The 12 countries involved in talks for a Pacific Rim free trade deal will not hold a ministerial meeting later this month as once suggested, amid unclear prospects for a U.S. bill crucial to realizing the initiative, negotiation sources said Wednesday.
The move clouds the outlook for reaching a broad agreement by this summer, and thus before full-fledged campaigning begins in the United States for the 2016 presidential election.
According to the sources, other countries involved in the Trans-Pacific Partnership trade negotiations have shown a reluctance to convene a ministerial meeting this month as proposed by the United States, as they see enactment by the U.S. Congress of a Trade Promotion Authority bill as necessary for cutting a deal.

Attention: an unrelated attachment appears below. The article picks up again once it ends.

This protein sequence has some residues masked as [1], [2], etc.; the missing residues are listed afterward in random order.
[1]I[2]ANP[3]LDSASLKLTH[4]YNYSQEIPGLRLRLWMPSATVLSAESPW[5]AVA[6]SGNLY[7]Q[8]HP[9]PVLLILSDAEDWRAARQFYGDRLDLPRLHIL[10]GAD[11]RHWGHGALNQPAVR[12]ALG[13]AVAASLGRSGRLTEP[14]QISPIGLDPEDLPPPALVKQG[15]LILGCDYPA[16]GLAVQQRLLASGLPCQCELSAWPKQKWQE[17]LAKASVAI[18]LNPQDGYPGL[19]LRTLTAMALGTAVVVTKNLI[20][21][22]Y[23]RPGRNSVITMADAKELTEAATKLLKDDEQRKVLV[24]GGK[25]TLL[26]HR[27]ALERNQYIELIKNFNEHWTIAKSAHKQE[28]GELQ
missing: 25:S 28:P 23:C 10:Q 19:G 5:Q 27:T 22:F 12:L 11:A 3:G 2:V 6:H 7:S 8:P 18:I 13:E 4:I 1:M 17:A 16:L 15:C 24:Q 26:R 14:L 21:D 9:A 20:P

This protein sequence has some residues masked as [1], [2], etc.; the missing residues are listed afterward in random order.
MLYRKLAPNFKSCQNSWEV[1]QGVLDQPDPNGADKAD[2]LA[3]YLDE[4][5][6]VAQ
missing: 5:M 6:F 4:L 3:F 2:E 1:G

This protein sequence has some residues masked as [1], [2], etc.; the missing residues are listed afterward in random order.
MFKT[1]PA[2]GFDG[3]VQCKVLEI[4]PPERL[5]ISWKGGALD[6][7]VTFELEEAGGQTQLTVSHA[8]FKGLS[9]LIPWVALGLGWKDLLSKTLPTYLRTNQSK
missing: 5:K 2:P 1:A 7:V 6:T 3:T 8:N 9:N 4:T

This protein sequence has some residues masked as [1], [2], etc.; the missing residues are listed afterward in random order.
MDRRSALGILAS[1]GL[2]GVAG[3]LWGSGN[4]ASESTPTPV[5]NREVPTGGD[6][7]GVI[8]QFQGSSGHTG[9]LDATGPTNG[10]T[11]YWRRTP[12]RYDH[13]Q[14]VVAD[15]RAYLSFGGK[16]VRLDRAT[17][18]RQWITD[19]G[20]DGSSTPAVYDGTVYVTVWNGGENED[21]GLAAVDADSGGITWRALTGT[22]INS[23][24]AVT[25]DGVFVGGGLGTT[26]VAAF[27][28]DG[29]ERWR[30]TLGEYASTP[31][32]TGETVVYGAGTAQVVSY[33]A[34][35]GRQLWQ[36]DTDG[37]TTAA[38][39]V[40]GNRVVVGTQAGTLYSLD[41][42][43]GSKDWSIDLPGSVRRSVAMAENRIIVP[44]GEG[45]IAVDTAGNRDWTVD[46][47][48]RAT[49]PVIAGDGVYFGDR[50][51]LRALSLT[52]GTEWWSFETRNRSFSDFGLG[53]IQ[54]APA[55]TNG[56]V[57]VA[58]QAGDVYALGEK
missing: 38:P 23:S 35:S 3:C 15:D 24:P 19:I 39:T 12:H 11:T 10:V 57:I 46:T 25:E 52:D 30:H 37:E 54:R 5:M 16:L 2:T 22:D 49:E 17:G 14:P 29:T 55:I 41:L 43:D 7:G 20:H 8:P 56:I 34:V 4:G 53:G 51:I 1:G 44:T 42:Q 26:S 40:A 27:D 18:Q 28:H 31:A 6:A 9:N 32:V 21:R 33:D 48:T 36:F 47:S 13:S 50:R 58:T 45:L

The legislation would give U.S. President Barack Obama strong power to seal a TPP trade deal by allowing Congress to only vote to accept or reject the trade pact in its entirety, and without amendment.
Without it, other TPP negotiating countries are seen as unwilling to offer concessions on the remaining issues of dispute — typically the most sensitive matters — for fear the U.S. Congress could reject them.
The U.S. Senate has just begun deliberating TPA legislation for possible passage later this week.
But the House of Representatives has yet to even decide when to begin deliberations, although a bipartisan group of influential U.S. lawmakers said on Monday they will work on enacting the law by the end of June.